She remembers thinking, "Now I have to start all over again." Suddenly, she was worried about paying for her children's college and if she'd have enough to retire. She had set her parents up with a Lehman fund manager, and they took a hit, too. She was insecure about the future and wondered, "If I could lose this job, what else could I lose?"
In the aftermath of the bankruptcy, she stayed on to finish out her clients' deals. Since, she's worked as a lawyer at a handful of smaller financial companies, where she says she makes half of what she made at Lehman. "I've never recovered," she said.
Yet the financial loss, she said, was not the hardest one.
"What I lost was my identity," she said. "Our business was done."
Years at Lehman: 2004-2008
At one point in time, Charles Kwalwasser would have been happy to spend his entire career at Lehman Brothers.
When he was first hired as an intellectual property attorney at the investment bank in 2004, it was an exciting milestone. "I always thought of them as one of the big powerhouses," Kwalwasser said.
He went on to build the bank's patent portfolio. He never considered that his job could be in jeopardy. "Lehman was huge," he said. "I don't think anyone thought the company was going to go bankrupt."
However, when it did, Kwalwasser lost around $200,000, he estimates, since his compensation was partially invested in Lehman stock.
The rest of his career has been marked by twists and turns.
First, he moved over to Barclay's, which bought Lehman's core businesses after its bankruptcy. Then he moved on to a start-up of community-based inventions, but that also ultimately ended in bankruptcy. Now, he works as general counsel at another start-up called Bark, a dog products company.
He thinks about how different his working life has been from his father's. As a child, Kwalwasser watched his dad spend his entire career at just two major institutions: the New York Stock Exchange and the Securities and Exchange Commission.
At only 41, he himself has already worked for five different employers and wouldn't be surprised if that number doubles before he retires. "I don't think companies invest in their people like they used to," Kwalwasser said.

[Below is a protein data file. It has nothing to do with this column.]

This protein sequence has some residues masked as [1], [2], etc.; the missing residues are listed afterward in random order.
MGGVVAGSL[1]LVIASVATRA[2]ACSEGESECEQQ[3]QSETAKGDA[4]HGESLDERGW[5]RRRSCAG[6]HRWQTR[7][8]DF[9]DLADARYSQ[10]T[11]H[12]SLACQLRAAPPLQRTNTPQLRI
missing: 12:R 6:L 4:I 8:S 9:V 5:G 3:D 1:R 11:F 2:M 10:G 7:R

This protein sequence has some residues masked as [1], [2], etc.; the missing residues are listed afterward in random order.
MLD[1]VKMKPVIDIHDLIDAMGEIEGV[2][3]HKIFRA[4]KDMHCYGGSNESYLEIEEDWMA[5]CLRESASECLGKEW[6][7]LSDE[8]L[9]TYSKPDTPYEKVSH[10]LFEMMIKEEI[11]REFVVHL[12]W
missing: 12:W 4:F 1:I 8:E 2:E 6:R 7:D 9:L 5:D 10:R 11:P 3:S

On the other hand, he said, employees have become more focused on themselves.
He hopes to one day return to a buried passion for real estate and architecture. And while his uniform at Lehman Brother's was a suit and tie, nowadays he saunters into work dressed as he would be on a vacation.
"It's not that important," he said, wearing sneakers and a T-shirt stamped "Pizza."
Years at Lehman: 2003-2008
When Lehman Brothers filed for bankruptcy, Renee Spero, an assistant vice president there, was 10 weeks pregnant.
That tumultuous weekend, she couldn't peel her eyes away from the television screen. "I remember sitting at the end of my seat, watching the news," Spero, 38, said. "I didn't know; do I go somewhere on Monday?"
Spero had started at the investment bank five years earlier as a financial analyst and worked her way up to assistant vice president. She had met her husband at the company and she imagined spending her entire career at the bank. "I thought I'd retire there," Spero said.
She moved over to Barclay's very briefly after the investment bank failed, but found her job was redundant there. She tried to land a similar job at another bank, to no avail. The competition was intense, as many other people were thrown into unemployment and looking for work at the same time.
"The situation I had at Lehman Brothers no longer existed," she said.
The salaries being offered her would barely cover the cost of child care for her son and daughter.
She decided to stop looking for jobs at banks and now is a stay-at-home mother. However, she puts in a few hours a week at a local nursery school in New Jersey where they live. Her husband, meanwhile, still works in finance.
Now that she's been out of the field for a decade, she questions how easy it would be to re-enter it.
Her life seems to have permanently changed course with the fall of Lehman. "I no longer have nearly the earning power I had then," she said.
She went on: "I miss having the status of being someone full-time in finance in New York City. Sometimes I just want to wear a shirt that says: 'I used to have a big job.'"